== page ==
PHILADELPHIA - Following Saturday’s Penn-Princeton football game the 99th in one of the Ivy League’s fiercest regional rivalries head coaches Al Bagnoli and Roger Hughes met at midfield to shake hands.
“All we could say to each other was that we may have set the offensive game back about 30 years,” Bagnoli joked in the press conference after his team came out with a 7-0 win.
It was the lowest-scoring game in the rivalry since before the Quakers and Tigers were Ivy League members: you have to go all the way back to a 7-0 Princeton win on Oct. 8, 1955. According to the league office, it was the lowest-scoring conference game since Sept. 19, 1998 when Princeton shut out Cornell, 6-0 and the second-lowest scoring Ivy game in the last 20 years. The last time Penn played anyone in a game so low-scoring was Oct. 18, 1980, when the Quakers lost to Lafayette 3-0.
The last time Penn (3-5, 2-3 Ivy) shut out Princeton (3-5, 2-3) was Oct. 27, 1973 (a 24-0 win), and the last time the Quakers shut out anyone was last year against Columbia (16-0).
Really, the highlight of the day was Penn’s senior running back, Joe Sandberg. Back in action after missing much of the Brown game last weekend, he ran 30 times for 158 yards, with nearly 90 of them coming in the third quarter when the Quakers scored the only points of the game on a 26-yard Sandberg scamper. He also caught a game-high six passes for 54 yards, giving him 212 all-purpose yards on a day when the entire Penn team gained 264.
Beyond that, this was a game dominated by defense. The teams combined for 21 punts (Penn 12, Princeton nine); gained a total of just 526 yards; and averaged less than four yards per play. Perhaps most telling, six of the Tigers’ 13 drives on the day were three-and-outs, while six of the Quakers’ 14 drives found the same fate.
Princeton finished the day a woeful 2-of-15 on third-down conversions; Penn was 6-of-19 in that category.
The first half was a scoreless affair, with the only real excitement coming when Princeton got inside Penn’s 10-yard line thanks to a screen pass from Greg Mroz to Rob Toresco that ended up going for 66 yards. However, the Quakers held the Tigers on first and second down, and then on third down Penn’s Britton Ertman sniffed out a corner route and picked Mroz off at the goal line, returning it 38 yards to get Penn out of trouble.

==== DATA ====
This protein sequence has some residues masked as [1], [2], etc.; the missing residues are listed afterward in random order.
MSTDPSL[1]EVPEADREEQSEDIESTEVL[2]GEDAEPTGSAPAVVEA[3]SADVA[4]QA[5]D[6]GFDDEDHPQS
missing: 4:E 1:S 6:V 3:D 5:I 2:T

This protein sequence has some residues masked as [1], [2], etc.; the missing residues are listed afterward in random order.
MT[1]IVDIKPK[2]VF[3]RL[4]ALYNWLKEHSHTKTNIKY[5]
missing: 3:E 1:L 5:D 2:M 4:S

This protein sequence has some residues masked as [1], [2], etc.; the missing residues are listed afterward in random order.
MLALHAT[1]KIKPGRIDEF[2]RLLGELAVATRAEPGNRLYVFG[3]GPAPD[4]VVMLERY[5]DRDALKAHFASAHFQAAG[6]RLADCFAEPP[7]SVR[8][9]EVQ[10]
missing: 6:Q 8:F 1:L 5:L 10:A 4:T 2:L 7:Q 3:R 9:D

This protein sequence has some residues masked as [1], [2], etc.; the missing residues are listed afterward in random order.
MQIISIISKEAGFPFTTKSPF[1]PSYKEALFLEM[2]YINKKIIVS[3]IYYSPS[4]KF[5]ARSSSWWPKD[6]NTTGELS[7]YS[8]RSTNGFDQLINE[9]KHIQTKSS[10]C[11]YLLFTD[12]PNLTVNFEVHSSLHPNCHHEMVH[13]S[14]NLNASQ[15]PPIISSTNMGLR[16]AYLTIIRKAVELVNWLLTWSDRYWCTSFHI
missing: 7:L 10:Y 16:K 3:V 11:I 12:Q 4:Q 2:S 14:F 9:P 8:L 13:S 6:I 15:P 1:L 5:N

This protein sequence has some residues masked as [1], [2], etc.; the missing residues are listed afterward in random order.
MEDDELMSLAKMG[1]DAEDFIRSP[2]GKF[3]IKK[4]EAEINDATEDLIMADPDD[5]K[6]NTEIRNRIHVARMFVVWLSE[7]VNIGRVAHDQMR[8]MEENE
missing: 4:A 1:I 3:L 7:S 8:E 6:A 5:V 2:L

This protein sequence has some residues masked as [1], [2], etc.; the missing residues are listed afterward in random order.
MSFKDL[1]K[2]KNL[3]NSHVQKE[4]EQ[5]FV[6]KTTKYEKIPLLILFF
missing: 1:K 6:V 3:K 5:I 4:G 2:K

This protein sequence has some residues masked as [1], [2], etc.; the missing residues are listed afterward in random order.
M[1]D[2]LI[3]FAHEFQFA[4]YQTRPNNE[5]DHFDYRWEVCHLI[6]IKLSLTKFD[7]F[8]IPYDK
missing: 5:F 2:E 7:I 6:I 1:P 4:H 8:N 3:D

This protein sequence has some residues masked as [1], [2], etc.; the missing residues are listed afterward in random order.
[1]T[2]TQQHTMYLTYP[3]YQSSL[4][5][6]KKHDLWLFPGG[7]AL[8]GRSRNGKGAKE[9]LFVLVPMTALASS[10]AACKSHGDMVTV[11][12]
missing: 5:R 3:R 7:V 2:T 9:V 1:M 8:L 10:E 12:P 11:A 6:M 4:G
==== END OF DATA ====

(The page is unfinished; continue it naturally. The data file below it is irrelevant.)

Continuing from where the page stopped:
Other than that, the half was interesting only if you were here to see the punters -- Anthony Melillo had seven punts for Penn, while Princeton’s Ryan Coyle had six kicks. The teams combined for just 11 first downs and 224 total yards, with the Tigers’ running game being particularly ineffective (16 rushes, three yards).
Penn finally put digits on the scoreboard with its first drive of the second half, marching 60 yards in seven plays. The drive ended with Joe Sandberg rushing 26 yards up the middle to paydirt. The run put him over 100 yards for the day. The Quakers’ then looked like they might keep momentum, surprising Princeton with an onside kick that was recovered by Ertman. However, after a pair of first downs Penn was stopped and forced to punt.
As the third quarter progressed into the fourth, Princeton began getting more creative with its running plays, but the Penn defense remained steadfast. The Tigers generated some buzz near midfield early in the fourth with a fake punt that went for a first down, thanks to a tremendous effort by the runner, Ray Simnick. However, the end result was lost yardage over the next three plays and another punt by Coyle.
Bryan Walker completed 12 of 27 passes for 111 yards, with half of those catches being made by Sandberg. For Princeton, Bill Foran ran for 36 yards and threw for 91 to lead the Tigers.
Penn is back in action next Saturday at Harvard; kickoff from Cambridge is slated for 12:30 p.m.